Kiki McDonough’s perfect weekend in London

The Chelsea-based fine jewellery designer is known for her unusual combinations of kaleidoscopic gemstones and last year celebrated 30 years in the business

Kiki McDonough in the Paul Hamlyn Hall at London’s Royal Opera House
Kiki McDonough in the Paul Hamlyn Hall at London’s Royal Opera House | Image: Rick Pushinsky

“The first 15 minutes of Saturday morning are spent just lying in bed, thinking how lovely it is not to wake to the alarm clock and to be able to enjoy some peace and quiet. Both my boys – William, 24, and Edward, 22 – are living at home at the moment. William works at Bear Grylls Survival Academy and Edward, who has just left university, recently started at Ernst & Young. It means I have a lot of food shopping to do on Saturday morning, as the fridge is always empty by the weekend. I head across the bridge to the Fine Food Market in Duke of York Square, and go straight to the Regina Food stand, which has the best pecorino. I’ll wander round the market to see what else takes my fancy and then cross the King’s Road to pop into John Sandoe Books. This place is a treasure trove. I go in looking for a specific book and come out an hour later with three. It’s also great for coffee-table books for gifts.

Afterwards, I might get a blowdry by Judit at Sejour – I have very short hair and she is especially good at cutting and styling it. Or I’ll whizz down the King’s Road to Casa Manolo, a Spanish shop that sells the most delicious Ibérico ham. Then it’s time for a bit of “retail research”, mainly on Sloane Street, and trying desperately – but usually failing – to keep out of my favourite shop, Prada. I love to see how shops entice people in, how things are set out, what carpet they choose, what music they play, how the sales staff act. On my way home I stop off at Gail’s in Battersea Square to buy San Francisco sourdough from its amazing selection of breads.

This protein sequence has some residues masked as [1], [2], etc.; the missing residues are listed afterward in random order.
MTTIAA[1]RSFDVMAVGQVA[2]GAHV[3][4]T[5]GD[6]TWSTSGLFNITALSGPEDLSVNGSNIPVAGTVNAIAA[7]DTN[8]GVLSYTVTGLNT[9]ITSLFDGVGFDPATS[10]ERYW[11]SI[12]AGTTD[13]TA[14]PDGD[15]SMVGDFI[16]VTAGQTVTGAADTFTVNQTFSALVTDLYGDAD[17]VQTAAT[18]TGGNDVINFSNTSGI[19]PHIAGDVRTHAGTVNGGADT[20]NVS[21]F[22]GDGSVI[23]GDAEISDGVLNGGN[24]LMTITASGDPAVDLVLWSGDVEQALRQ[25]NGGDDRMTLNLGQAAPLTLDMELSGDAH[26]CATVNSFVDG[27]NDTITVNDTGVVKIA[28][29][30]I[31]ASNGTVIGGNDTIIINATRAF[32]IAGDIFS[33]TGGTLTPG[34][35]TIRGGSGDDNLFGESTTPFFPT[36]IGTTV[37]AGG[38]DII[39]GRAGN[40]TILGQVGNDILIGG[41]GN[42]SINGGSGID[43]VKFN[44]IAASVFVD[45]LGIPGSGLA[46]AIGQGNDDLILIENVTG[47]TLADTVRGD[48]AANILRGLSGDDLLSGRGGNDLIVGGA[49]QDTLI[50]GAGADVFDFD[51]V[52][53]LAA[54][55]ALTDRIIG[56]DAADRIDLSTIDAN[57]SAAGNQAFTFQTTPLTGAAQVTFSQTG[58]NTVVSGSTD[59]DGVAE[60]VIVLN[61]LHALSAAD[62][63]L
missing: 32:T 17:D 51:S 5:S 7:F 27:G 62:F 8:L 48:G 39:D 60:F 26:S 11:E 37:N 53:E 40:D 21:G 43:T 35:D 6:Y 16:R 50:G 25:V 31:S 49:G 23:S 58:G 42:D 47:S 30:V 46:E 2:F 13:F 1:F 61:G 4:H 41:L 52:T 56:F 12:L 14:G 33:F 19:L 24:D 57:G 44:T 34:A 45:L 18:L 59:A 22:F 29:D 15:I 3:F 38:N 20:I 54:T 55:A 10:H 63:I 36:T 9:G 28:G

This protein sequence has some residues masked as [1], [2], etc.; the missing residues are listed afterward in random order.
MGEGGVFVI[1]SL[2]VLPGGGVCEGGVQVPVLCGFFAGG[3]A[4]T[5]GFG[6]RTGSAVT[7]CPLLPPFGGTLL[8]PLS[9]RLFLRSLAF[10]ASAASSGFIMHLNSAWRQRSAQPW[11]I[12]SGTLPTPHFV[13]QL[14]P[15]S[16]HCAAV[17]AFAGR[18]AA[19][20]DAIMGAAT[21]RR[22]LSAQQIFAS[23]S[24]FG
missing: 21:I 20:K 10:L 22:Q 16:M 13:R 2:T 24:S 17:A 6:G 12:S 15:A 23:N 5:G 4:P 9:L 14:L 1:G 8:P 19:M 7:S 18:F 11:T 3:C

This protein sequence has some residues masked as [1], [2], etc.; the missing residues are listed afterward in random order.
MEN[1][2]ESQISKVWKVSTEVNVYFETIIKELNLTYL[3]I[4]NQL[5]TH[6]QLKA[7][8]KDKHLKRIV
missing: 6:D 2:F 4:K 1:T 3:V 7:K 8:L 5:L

I’ll meet girlfriends for lunch at Lucio’s on the Fulham Road. I’ve known Lucio for a long time, along with his wife and son, and he’s always so welcoming. I usually choose the ribollita; it’s delicious. In the afternoon, I love to go to the National Portrait Gallery – there’s always something there I want to see.


After a full Saturday, the only thing that would tempt me out in the evening is the ballet, especially at the Royal Opera House, where I’ll make a beeline for the shop to buy DVDs. I adore the ballet – I’m a patron of the Royal Opera House and support the London Children’s Ballet and the New English Ballet Theatre. When I was younger I would queue for hours for tickets and was once lucky enough to get a couple of returns to see Margot Fonteyn and Rudolf Nureyev in Romeo and Juliet. It cost me a whole week’s wages but was incredible.

Sunday will be far more leisurely. In the morning I’ll nestle down on the sofa and take my time reading the newspapers. I always cook Sunday lunch, a traditional roast from Jago Butchers on Elystan Street. For dessert, it might be one of the amazing cakes from L’Eto Caffè; I dash there after listening to Desert Island Discs and always choose something with chocolate.

After lunch we will watch football: one of my sons is a Chelsea supporter, while I and my other son are both Liverpool fans – we all take it pretty seriously. Sometimes I’ll decide to go for a walk in Battersea Park; if I do, I’ll record the football and watch Match of the Day later.


Early evening on Sunday is a very peaceful time for me and I’ll think about my next collection, dreaming up colour combinations. Because I’m so relaxed, I find myself quite inspired. Even if I’ve spent the weekend out of town with friends, I’m always back home by 6pm. I love Sunday nights and treasure this downtime for myself before my hectic week begins.”

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